Jeremy is the Chief Software Architect at Dovetail Software, the coolest ISV in Austin. Jeremy began his IT career writing "Shadow IT" applications to automate his engineering documentation, then wandered into software development because it looked like more fun. Jeremy is the author of the open source StructureMap tool for Dependency Injection with .Net, StoryTeller for supercharged acceptance testing in .Net, and one of the principal developers behind FubuMVC. Jeremy's thoughts on all things software can be found at The Shade Tree Developer at
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    Hello Jaremy,
    Since our application is in Java, is there a Storyteller Java/J2EE version? Can I also import Fitnesse tests in Storyteller?

  • Jeremy D. Miller


    About 3 mos ago. I forgot the details, but I needed a way to add Fixture definitions to Fixture and the FitnesseDotNet code seemed hard coded to pull the Fixture registrations from FitNesse specific files. In StoryTeller “before,” I was pro grammatically adding in the Fixture registrations.

  • Mike Stockdale

    No disagreement with most of what you say, but one point had me wondering: “The FitnesseDotNet engine has become far too coupled to FitNesse. The last time I pulled a new build, I had to fork the code to get it to run outside of the FitNesse Wiki engine.”

    When did you last pull a new build? FitnesseDotNet has been running outside FitNesse since 2007-01-30…

  • Jeremy D. Miller


    I’ll respectfully disagree with you on that one. No code-behind == doing way, way, way too much in Xaml and Xaml is teh suck.

    I’ll be using the ShadeTree WPF DSL stuff that Chad & I wrote this spring.

    +1 on Presentation Model though.

  • Bil Simser

    PresentationModel and no code-behind for the UI? It’s the only way to go with WPF.

  • Andy Stopford

    Hi Jeremy,

    Picking up Howards point about Gallio, I see two options here.

    ST gets a Gallio plugin for tools automation.
    You base ST on top of Gallio.

    While your correct about the tools integration that Gallio enables and a plugin would be workable do also consider that Gallio is a test automation framework and as such has a framework that MbUnit 3 uses and NBehave are looking to use. It ranges from data integration (row, pair-wise through to external data formats), custom integration, types through to reporting and all the meta goodness in between. I’d encourage you to join the Gallio list, let us know your requirements and where Gallio might save you some time.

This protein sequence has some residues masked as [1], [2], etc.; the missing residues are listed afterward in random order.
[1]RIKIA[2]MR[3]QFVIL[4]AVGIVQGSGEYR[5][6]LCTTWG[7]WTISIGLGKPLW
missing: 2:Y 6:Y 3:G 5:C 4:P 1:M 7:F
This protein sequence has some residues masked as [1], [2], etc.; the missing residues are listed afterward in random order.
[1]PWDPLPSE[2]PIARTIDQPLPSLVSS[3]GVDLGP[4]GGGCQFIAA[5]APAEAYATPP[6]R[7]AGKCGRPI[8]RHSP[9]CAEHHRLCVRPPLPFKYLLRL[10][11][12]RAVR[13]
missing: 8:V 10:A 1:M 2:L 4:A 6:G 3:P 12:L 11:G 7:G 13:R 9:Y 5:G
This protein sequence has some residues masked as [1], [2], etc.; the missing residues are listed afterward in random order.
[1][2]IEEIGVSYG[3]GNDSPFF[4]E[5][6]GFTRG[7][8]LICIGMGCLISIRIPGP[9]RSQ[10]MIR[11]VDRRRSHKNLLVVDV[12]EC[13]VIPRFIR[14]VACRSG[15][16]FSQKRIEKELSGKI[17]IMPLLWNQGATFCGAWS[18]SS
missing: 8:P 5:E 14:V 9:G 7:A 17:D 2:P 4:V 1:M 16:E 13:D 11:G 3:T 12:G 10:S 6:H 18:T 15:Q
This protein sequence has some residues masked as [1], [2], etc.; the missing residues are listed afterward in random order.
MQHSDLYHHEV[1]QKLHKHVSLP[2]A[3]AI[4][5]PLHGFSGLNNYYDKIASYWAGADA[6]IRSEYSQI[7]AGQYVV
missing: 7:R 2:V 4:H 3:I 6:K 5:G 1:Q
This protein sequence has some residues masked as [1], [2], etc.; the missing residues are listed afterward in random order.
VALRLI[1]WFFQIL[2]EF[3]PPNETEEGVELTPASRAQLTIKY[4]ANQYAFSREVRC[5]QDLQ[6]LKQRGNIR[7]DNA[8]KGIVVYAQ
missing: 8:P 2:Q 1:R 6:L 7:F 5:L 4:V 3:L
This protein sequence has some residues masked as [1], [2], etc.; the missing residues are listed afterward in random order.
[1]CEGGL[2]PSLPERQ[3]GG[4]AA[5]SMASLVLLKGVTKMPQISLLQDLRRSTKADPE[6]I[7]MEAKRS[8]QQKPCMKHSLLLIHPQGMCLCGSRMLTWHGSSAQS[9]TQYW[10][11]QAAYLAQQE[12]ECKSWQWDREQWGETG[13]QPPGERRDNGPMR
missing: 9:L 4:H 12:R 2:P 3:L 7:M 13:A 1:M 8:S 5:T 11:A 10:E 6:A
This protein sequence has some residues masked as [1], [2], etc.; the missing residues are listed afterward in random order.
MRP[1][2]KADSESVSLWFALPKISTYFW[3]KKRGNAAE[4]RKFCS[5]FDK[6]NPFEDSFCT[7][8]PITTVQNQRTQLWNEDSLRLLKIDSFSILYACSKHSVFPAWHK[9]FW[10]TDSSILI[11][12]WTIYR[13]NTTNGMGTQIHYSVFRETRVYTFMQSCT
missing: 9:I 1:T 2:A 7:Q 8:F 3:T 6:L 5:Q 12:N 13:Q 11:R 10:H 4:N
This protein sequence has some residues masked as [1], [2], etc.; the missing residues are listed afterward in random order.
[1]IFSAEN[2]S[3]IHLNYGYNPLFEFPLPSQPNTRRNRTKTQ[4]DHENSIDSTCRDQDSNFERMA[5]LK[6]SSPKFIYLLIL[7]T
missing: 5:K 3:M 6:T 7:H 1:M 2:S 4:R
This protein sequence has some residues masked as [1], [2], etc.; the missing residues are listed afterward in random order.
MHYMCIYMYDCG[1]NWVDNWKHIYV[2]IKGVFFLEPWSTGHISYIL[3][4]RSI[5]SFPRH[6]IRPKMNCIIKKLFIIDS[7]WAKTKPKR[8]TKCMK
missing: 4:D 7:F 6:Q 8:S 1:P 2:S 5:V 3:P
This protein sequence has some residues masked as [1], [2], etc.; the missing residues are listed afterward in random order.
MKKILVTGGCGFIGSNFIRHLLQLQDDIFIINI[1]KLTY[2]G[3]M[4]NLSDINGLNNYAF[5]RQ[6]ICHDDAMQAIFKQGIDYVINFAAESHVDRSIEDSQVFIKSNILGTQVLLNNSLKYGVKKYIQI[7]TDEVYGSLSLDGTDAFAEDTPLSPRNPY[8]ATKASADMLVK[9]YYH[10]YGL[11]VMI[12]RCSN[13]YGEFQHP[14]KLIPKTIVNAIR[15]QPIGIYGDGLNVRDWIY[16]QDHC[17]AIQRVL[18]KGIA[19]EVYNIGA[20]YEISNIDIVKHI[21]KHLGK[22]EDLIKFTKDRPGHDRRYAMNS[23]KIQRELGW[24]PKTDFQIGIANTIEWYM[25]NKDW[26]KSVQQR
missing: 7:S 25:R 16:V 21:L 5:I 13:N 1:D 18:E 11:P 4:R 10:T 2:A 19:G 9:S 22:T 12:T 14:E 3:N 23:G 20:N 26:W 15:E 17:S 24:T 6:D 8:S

• Pascal Laurin

    For more than a year now, we’ve been working on our own Fit framework and frankly I think it is a success with acceptance from our BA.

    The thing is, in the financial world one app is used by every BA and its called Excel. They always work with Excel and sometimes we even get specifications in spread sheets with all the formulas and macros.

    So, we’ve created our own Fit framework reading .xls files and since then BA are writing tests on their own and asking for more. They want new aspects like more negative testing, new application feature covered, etc.

    We even get ask by the marketing guys if our client might participate in the Fit effort!!

    My point is that I think the first and most important factor to successful Fit acceptance is using and editor your clients/BAs are used to work with. Forget the Wiki and HTML format. I’m not even sure DSL would work either.

  • Jeremy D. Miller


    I don’t see Gallio as being much of an aid here. Maybe something I could use to help create test runners for TD.Net or ReSharper.

  • Howard van Rooijen

    Hi Jeremy,

    I’m really excited to hear this news – I’ve been following your progress on ST for a while and I’m really interested to see the new direction you’re going to take this in.

    One question tho – are you going to build it from scratch or is there the possibility of basing it on the Gallio framework ( ) whch would handle the test execution and give ST a common reporting infrastructure too?



  • Paul Kohler

    For a while I felt bad not liking the FIT approach, I even tried simplifying it ( before getting busy with other stuff, you know, work!… At the end of the day I had similar issues especially in regards to getting the business/testing people embracing the FIT the approach. Change is hard!
    Look forward to seeing the new story teller evolve!

  • Sai

    Hoping to see the new story teller. As you said Twist is locked with Java and eclipse which leaves a lot of people using other platforms unable to use it. Take a look at Concordian. It is also based on Java and used to build textual DSL for testing.but not locked to any IDE


  • Eric

    I’m really looking forward to observing how the new code base comes together. Reading blog posts about all this TDD/IOC/MVP/SOLID/blahblah alphabet soup is one thing, but reading *real* code is the best way to actually understand how it all works.

    Speaking of which, is the new code base missing some files in SVN (like a .csproj for the tests, and an .sln), or am I hopelessly primitive in understanding how to build and run the code?

  • Rob

    Let me know if you need any WPF assistance. I’d like to see this be a success.

  • Darrel Miller

    “code generation is a border line code smell”

    Amen to that.